Tuesday, March 2, 2010

The Mouth of the Train Back West?

The oceans and the rumbles of St. Helens keep calling me in my dreams to go back West. I have been weighing what it means to leave the desert. It means drawing myself inward, to glean from the cities what I can while they stand in their present form. It means finding something new about this thing called civilization that I've demonized so much in my mind. Isn't civilization just another structure of nature, like mounds of termites, hives of bees, hills of ants? Does it have to mean separation to live in a city? Frequent changes in geography help me understand my perspectives. What does it mean to live sustainably, really? Sustainability is a word that has been so overused and I think misses the point a bit in that it does not include the sheer passion for living that fires the simple life. It does not describe the cold slice of water from the well in the desert winter sun. It does not describe the feeling of triumph that sears through you when you have survived another sub-zero night without a heater and dawn sets the sky on fire through the frosted trees. These are things that don't have the same meaning when you can just turn on a faucet and crank up the central heat.

A year of living mostly without electricity and completely without running water has changed my life. This winter has been one of the harshest winters the old-timers of this place have seen in years and definitely the harshest winter I've ever experienced in my life. Multiple snowstorms left us stranded for weeks. We still sled water from a neighbor's tank and hike over a mile to the truck to pack groceries and feed on our backs. I got frostbite twice. Wet socks: don't do it. We haul water and split wood every few days. I bake four loaves of bread from scratch a week. Coyotes keep us up yipping during the fullest moons all night. I would do this every day of my life. I have felt so empowered by this experience. I feel a new confidence in all of the things life can throw me. Larger and larger things seem to be little inconveniences now, if not transformed to become something other than inconveniences altogether, but rather a challenge to live creatively!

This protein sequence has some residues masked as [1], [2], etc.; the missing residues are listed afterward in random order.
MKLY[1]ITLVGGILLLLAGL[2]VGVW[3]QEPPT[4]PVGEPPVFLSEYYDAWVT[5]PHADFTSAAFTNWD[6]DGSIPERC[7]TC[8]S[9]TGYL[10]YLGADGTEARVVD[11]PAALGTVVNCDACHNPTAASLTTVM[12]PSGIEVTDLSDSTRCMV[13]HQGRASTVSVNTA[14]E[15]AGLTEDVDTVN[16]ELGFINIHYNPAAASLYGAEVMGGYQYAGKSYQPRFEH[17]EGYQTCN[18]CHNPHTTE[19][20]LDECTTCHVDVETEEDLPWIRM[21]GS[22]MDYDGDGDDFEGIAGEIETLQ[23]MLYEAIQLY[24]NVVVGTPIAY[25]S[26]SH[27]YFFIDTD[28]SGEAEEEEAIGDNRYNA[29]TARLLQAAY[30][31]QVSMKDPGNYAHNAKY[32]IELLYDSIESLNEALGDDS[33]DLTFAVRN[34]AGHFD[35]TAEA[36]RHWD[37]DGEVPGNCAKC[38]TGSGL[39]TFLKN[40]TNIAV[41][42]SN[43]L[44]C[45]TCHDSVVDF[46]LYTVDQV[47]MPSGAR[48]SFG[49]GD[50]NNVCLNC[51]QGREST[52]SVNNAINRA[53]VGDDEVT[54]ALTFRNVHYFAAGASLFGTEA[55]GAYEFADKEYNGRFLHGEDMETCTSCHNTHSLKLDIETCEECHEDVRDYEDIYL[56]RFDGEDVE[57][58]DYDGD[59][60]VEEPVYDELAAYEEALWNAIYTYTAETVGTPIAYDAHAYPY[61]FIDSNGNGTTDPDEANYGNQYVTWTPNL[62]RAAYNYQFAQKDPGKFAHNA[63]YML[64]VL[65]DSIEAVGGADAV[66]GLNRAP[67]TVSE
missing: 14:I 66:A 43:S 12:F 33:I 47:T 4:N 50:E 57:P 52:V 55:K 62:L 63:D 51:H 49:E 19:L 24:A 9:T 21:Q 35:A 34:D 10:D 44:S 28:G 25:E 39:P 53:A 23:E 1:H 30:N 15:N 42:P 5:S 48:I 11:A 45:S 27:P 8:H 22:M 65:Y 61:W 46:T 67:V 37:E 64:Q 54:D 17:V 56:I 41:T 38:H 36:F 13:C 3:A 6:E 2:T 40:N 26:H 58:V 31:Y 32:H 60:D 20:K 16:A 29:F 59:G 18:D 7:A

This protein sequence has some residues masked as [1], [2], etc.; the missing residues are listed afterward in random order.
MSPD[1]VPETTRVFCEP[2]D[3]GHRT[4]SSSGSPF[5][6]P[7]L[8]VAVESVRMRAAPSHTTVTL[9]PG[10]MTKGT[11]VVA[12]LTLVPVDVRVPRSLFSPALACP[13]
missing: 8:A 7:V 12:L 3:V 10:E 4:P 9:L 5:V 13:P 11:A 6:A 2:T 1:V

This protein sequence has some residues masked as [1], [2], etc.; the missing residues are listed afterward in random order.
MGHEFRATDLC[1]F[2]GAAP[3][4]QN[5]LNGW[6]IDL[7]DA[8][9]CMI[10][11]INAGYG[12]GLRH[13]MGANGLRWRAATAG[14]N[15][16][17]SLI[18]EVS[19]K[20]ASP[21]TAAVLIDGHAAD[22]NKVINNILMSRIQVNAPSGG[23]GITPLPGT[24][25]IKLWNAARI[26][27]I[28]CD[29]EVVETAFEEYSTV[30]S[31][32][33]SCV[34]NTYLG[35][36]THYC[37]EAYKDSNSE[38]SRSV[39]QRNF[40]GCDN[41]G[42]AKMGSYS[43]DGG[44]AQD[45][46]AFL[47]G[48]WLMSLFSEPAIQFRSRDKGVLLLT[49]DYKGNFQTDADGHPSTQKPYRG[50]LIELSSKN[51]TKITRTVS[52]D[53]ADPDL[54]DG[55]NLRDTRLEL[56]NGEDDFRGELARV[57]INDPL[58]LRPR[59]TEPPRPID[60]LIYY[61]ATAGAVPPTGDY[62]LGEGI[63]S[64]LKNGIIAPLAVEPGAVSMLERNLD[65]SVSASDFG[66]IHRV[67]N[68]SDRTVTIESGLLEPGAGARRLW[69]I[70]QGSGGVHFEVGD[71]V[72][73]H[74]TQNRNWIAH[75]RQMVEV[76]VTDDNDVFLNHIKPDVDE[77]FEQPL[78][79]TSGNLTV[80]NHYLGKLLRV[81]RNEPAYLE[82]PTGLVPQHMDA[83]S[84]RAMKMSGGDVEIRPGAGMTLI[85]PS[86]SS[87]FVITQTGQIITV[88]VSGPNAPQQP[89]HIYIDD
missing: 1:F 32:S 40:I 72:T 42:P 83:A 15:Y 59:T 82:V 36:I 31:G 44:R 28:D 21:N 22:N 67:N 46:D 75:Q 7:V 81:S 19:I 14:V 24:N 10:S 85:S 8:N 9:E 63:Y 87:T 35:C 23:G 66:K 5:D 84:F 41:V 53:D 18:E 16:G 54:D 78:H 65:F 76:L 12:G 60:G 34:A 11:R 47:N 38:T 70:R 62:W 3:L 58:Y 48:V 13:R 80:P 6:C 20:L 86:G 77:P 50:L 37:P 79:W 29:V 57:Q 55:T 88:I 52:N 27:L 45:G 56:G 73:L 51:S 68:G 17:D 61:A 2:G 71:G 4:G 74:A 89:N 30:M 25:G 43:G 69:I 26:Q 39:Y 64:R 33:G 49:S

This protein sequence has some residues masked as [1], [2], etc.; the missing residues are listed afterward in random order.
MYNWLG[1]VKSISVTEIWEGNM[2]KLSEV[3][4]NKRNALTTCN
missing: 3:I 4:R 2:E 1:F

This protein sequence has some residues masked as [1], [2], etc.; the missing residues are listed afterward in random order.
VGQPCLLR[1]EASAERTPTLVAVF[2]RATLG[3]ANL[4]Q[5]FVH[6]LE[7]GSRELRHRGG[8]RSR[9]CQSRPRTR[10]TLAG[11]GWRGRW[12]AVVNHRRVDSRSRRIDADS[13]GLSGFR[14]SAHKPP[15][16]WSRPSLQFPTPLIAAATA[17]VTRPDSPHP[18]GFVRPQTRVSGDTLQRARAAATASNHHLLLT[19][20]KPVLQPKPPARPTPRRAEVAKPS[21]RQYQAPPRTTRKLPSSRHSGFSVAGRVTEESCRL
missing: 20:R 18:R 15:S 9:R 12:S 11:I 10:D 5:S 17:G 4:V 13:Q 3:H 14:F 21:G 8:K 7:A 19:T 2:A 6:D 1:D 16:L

I'm ready to see how this experience has transformed my perception of civilization. I know I'll be back, if not to this particular place, then back to the hills or the forest. Would I spend another winter in the mountain desert? Oh, hell yeah!


  1. I was just starting to come round from my wintertime hibernation mode and thought I would write you a letter (a real one, that is). In the week or two it'll take the post to make it over there, are you still going to get mail from the PO box address I have for you? You are brave about the cold, by the way! I have been hating this winter in our freezing, drafty, damp flat. I seem to remember being much warmer when I lived in an old ambulance with a little wood burning stove.

    p.s. To paraphrase Carl Sagan - to bake a loaf of bread from scratch, you must first create the universe.

  2. I will indeed get mail here until the end of the semester...after that, I'll be living out of my backpack for a while, turtle style.